The larger structure takes the form of an enormous mass of levels, arranged in a cylinder, which you can rotate and unlock with the points you’ve scored. It’s given guidance by both the increasing level of points required to open levels – so eventually encouraging you to go back and try and five-star a previous course – and the fact you can only unlock levels which you’ve already unlocked an adjacent one. In terms of organising progress, I think this is always a particularly strong one, in that it allows a player to try and improve themselves anywhere across the entire game to push on further. You’re not stuck on a single level, banging your head against a wall. And that’d be literally, in the case of Aaa(Snip!-Ed).
There’s also extras worked into the cube-cylinder. Tips are shown there, but there’s unlockable abilities – the caffine-high which slows down the game matrix-style for tricky parts, most notably – and even little snatches of surrealistic monologue comedy for your pleasure. It’s worth a note on the comedy stylings of the game, which are clearly a product of the world which begat them. Put it like this: I wasn’t surprised when 4Chan got name-checked. There’s a few misses. There’s some stuff which hits an YTMNDistic stance, which is less comedy, more badge of otherness. There’s some stuff which is total RPS-top-bar-gag-nonsense. And there’s some stuff which is genuinely, splendidly funny (The anti-relaxation tape monologue: applause for that one, chaps). It’s the game which you can see most of the developers inner-workings since Space Giraffe. I like that.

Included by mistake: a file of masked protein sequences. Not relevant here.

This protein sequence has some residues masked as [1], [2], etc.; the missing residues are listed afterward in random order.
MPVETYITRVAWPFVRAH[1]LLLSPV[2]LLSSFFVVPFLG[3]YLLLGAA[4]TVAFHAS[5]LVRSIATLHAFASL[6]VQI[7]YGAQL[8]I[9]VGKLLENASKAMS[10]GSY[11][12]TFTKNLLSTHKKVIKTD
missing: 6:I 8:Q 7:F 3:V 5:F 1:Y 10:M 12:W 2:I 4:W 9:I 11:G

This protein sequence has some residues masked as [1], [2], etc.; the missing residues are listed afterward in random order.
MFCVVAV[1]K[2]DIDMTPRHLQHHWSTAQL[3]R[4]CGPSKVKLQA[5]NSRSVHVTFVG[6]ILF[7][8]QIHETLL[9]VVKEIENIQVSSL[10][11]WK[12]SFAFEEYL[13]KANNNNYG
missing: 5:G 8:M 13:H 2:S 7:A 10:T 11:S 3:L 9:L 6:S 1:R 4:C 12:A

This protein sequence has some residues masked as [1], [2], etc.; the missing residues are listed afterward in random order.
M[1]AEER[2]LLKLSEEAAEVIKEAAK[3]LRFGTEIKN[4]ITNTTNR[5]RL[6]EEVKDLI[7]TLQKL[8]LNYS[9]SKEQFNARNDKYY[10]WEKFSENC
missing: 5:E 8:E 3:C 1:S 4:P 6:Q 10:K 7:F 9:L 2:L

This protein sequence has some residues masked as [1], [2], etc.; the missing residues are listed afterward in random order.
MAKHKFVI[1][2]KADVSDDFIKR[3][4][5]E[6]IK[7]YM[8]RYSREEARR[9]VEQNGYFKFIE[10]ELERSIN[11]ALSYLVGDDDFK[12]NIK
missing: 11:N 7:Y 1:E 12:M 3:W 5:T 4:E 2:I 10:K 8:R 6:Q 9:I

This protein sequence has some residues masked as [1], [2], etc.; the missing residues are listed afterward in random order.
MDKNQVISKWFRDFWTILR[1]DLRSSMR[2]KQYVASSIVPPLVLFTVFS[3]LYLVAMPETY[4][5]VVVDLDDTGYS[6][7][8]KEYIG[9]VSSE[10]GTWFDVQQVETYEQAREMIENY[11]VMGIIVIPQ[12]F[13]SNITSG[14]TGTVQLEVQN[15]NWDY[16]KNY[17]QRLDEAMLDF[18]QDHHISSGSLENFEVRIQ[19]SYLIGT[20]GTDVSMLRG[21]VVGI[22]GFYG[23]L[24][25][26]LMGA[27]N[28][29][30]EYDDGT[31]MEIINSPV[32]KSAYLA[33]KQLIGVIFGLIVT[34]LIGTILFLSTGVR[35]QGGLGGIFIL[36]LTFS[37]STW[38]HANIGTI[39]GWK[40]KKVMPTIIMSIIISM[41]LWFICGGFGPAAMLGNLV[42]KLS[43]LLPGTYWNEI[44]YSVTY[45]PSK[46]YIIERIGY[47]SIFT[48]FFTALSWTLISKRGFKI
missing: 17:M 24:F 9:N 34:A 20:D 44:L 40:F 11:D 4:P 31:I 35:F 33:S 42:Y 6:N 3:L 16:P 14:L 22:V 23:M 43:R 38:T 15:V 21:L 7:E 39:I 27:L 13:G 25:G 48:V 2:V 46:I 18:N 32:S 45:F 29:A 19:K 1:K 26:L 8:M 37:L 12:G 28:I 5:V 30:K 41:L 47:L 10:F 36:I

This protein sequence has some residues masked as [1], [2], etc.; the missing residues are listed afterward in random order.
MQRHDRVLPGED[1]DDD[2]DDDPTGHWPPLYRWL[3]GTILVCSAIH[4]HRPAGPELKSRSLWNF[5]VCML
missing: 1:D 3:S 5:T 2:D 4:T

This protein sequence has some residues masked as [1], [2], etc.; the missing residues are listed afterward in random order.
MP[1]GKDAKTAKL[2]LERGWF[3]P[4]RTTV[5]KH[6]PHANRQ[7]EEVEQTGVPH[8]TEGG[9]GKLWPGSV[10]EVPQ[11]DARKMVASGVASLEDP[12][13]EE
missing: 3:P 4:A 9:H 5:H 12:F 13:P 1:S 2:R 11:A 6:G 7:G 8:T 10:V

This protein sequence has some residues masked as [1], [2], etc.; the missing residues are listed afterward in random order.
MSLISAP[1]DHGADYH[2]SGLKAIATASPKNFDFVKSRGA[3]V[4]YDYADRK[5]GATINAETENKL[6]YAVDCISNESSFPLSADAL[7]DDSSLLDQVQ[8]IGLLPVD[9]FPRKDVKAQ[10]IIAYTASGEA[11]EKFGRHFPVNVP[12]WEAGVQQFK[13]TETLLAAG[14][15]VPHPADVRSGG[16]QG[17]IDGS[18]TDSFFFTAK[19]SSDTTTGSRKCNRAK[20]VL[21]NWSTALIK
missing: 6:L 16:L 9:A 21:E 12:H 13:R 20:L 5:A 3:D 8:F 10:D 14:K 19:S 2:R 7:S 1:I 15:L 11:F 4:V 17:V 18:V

But fundamentally, they keep all that in the presentation. The game – bar the surrealistic style it embraces – focuses in on the actual joy of defying gravity and the fragility of meaty, pulpy flesh.